10 Crazy Facts About The Apollo Program | Answers With Joe

Published 2021-08-23

All Comments (21)
  • WhoistheJC?
    When you say that modern technology has vastly more power than the instrumentation used by NASA in the Apollo program, I agree completely... COMPUTER power. But the mechanical tech was really advanced. They had inertial guidance systems and rocket vectoring and all kinds of various chemical/hydraulic/non-computer-electronic technology at their disposal. Honestly, you can do anything you want with just about no computer assistance, but having a powerful CPU makes almost every task fast more efficient. So, from a mechanical engineering point of view, we had highly advanced, sophisticated technology. It was just all manual.
  • Michał C.
    Decades after the landing, it still blows my mind that humans have done something like this. To walk on a celestial body that for thousands of years was just a distant light in the sky... just incredible. I wish I will live to see humans land on Mars, or perhaps some other moons.
  • GoCoyote
    As a young man in the 1980's, I worked with an engineer who worked on the Apollo program. He told us that when they would send a technician into one of the modules with a piece of equipment to be installed, they weighed all of the equipment, hardware, instructions, and tools needed for the installation, AND THE TECHNICIAN. After the technician returned, they were weighed again, along with all of the tools and instructions. This was to ensure that nothing was left or removed from the module without being accounted for, as every gram counted when it came to the fuel burn calculations. They also conducted a vibration test at the end of assembly, and he said that there was always a handful of loose hardware found at the bottom of the modules afterwards.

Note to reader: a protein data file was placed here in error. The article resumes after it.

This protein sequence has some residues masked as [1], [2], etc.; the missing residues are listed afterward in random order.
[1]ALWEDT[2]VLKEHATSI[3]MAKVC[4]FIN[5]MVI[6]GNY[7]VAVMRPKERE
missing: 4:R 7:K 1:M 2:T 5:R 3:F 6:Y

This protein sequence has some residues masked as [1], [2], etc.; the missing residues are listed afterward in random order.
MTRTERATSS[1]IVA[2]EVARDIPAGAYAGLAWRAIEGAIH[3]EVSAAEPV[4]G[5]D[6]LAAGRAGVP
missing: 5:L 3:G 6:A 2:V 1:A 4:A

• Adam Lytle
    One little bit of trivia I love: the landing legs of the lunar lander were built in Montreal. So the first "feet" on the moon were Canadian.
  • Viatorina
    From what I read, Armstrong really did bungle the line, you can even hear him making a weird pause after that, as if in embarassment. NASA later tried covering it by saying the signal cut out for a split second.

    And you know what? I actually like that and think it's a beautiful representation of humanity: an ape achieving such a momentous goal, something seemingly impossible, a legendary feat of ingenuity and determination and yet still so fragile and prone to error. It just adds another layer of meaning to the whole thing and makes the legend that much more relatable.
  • LMacNeill
    My grandfather was one of those thousands of unknown people who helped made the Apollo missions happen. He was a mechanical engineer who worked for NASA for a good while in the '60s. I want to say 6 or 7 years? I don't remember precisely.
  • Another thing that wasn't brought up. During Gemini Buzz was the genius that brought in scuba diving to replicate weightlessness so NASA built that huge pool that they use to this day to practice EVAs. Also Buzz was a mathematician whiz on rendezvous. We've met several times over the years and he is a cool guy.
  • Carlos A
    I always understood its meaning as "one small step for "A" man, one giant leap for mankind", even though I didn't hear the "A" I got what he was saying. Great line